Archive Article: Working For Peace In Afghanistan. 16th Nov 01
January 4, 2009
Recent events in Afghanistan mean that some progress can now be made in rebuilding the country after two decades of the civil war. Providing employment is an important way of working for peace.
The Sydney-based Conflict Resolution Network has for many years campaigned on the importance of providing employment in all societies. This includes providing employment in countries that have been involved in conflicts. Therefore governments and non-governmental organizations should give greater emphasis to work for all who need it as part of their standard reconstruction programmes in their relief work.
Work for all who need it is a vital part of keeping the peace.
Many of the disputes underway today have economics as one of the basic causes. People may use, say, religious or ethnic labels, but often the underlying cause is one of economics and deprivation, especially unemployment.
Economic growth is often the glue that holds a society together. If everyone is doing well, so there is little need for civil unrest because the citizens are too busy enjoying the fruits of their labour. However, if there is a major economic downturn, then there is a search for scapegoats: people to blame.
There is more to employment than just acquiring an income. Employment is form a inclusion in society; unemployment is social exclusion. Employment is an entree into society. Social exclusion leads to despair and alienation. If people are excluded from society, then it is no wonder that they turn to violence.
There is no civil war in any country that has a high level of employment.
If work for all who need it is a basic feature of maintaining stability in a society at peace, then it must also be an objective for reconstructing a society after a conflict.
The challenge for all organizations involved in reconstruction projects (such as in Kosovo, East Timor and now Afghanistan) is that work for all who need it should be included as a major part of the reconstruction process.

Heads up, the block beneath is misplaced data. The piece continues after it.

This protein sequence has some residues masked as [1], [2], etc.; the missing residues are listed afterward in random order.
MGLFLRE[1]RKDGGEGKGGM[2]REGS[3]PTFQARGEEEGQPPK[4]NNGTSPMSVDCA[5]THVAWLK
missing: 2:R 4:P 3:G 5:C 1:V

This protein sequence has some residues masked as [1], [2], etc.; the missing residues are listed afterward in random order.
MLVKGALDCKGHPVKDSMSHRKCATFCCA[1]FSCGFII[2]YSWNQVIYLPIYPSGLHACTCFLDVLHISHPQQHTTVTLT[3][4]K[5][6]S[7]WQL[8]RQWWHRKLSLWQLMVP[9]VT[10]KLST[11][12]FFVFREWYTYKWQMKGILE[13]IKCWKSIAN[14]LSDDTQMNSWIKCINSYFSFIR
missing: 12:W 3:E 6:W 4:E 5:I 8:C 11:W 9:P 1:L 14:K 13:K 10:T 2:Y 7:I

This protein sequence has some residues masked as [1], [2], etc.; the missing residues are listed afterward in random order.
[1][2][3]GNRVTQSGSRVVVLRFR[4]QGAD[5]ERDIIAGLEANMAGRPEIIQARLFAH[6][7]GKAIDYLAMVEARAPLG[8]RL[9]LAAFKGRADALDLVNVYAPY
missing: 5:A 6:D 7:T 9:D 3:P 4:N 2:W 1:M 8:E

After all, ex-fighters need to be given an incentive to help rebuild society. They have just had (for better or worse) a major status in their local community. Peace brings the risk of their losing that status – and the prospect of unemployment. Work will enable them to achieve social inclusion.
Local reconstruction programmes will also help ensure that money will be spent in the local community by the local former combatants. The money will not be siphoned off overseas by transnational corporations.
The experience in other conflicts is that once the fighting is over, so media and governments turn their attention elsewhere. We need to learn from previous errors and stay the course in helping people to rebuild their lives and Afghanistan. Providing employment opportunities will be a benchmark to see if the international community honours its commitment to the people of Afghanistan
Thus, the challenge for the international community in assisting the rebuilding of Afghanistan is to ensure that adequate attention is given to creating opportunities for employment. A great deal of money has been spent in fighting the conflict – now money needs to spent in building the peace.
BROADCAST ON FRIDAY 16TH NOVEMBER 2001 ON RADIO 2GB’S “BRIAN WILSHIRE PROGRAMME” AT 9 PM, AND ON 18TH NOVEMBER 2001 ON “SUNDAY NIGHT LIVE” AT 10.30 PM